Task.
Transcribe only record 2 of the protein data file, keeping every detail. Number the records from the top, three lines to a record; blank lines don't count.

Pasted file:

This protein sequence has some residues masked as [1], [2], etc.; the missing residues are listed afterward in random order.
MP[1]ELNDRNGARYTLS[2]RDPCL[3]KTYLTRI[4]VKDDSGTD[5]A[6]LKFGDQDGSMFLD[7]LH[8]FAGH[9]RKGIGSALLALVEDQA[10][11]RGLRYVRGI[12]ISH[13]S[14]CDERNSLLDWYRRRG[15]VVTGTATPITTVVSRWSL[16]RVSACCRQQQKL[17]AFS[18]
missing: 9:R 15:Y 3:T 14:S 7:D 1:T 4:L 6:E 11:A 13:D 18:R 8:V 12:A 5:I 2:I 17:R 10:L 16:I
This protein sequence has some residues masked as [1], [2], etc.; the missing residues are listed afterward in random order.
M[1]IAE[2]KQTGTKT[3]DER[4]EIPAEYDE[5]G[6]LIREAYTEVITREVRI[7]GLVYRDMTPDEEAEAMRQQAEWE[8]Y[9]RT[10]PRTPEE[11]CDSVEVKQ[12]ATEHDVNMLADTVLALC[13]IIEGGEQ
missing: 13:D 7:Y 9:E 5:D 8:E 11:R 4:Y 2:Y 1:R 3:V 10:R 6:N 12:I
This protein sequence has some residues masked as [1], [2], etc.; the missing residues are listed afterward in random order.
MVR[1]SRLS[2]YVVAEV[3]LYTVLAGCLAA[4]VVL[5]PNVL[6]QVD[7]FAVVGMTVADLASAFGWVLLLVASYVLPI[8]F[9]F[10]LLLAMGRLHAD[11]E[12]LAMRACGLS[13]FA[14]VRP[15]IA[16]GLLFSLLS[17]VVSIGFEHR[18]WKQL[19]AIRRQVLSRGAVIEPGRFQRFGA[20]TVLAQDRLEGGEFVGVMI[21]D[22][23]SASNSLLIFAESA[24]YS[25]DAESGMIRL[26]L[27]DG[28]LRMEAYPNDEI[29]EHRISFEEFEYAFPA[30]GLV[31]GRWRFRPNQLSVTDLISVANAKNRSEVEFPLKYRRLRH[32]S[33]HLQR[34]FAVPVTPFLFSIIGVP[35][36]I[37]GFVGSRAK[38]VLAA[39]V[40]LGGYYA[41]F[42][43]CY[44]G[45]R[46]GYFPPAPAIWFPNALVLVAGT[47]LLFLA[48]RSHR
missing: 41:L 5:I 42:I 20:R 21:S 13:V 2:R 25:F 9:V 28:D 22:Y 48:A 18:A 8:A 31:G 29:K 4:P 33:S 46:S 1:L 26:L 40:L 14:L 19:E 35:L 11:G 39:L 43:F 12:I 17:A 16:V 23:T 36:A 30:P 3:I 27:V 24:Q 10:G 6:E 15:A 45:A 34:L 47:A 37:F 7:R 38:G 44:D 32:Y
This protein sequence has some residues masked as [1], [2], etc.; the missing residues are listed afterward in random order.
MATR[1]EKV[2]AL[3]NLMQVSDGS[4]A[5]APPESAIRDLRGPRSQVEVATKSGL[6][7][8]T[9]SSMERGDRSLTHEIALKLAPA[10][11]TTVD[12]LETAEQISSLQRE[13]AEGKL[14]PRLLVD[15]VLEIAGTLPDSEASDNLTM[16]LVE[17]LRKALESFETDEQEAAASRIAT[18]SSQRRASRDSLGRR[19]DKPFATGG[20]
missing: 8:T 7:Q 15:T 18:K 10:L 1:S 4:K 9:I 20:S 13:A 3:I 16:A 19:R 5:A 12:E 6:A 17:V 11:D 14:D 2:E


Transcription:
This protein sequence has some residues masked as [1], [2], etc.; the missing residues are listed afterward in random order.
M[1]IAE[2]KQTGTKT[3]DER[4]EIPAEYDE[5]G[6]LIREAYTEVITREVRI[7]GLVYRDMTPDEEAEAMRQQAEWE[8]Y[9]RT[10]PRTPEE[11]CDSVEVKQ[12]ATEHDVNMLADTVLALC[13]IIEGGEQ
missing: 13:D 7:Y 9:E 5:D 8:E 11:R 4:Y 2:Y 1:R 3:V 10:R 6:N 12:I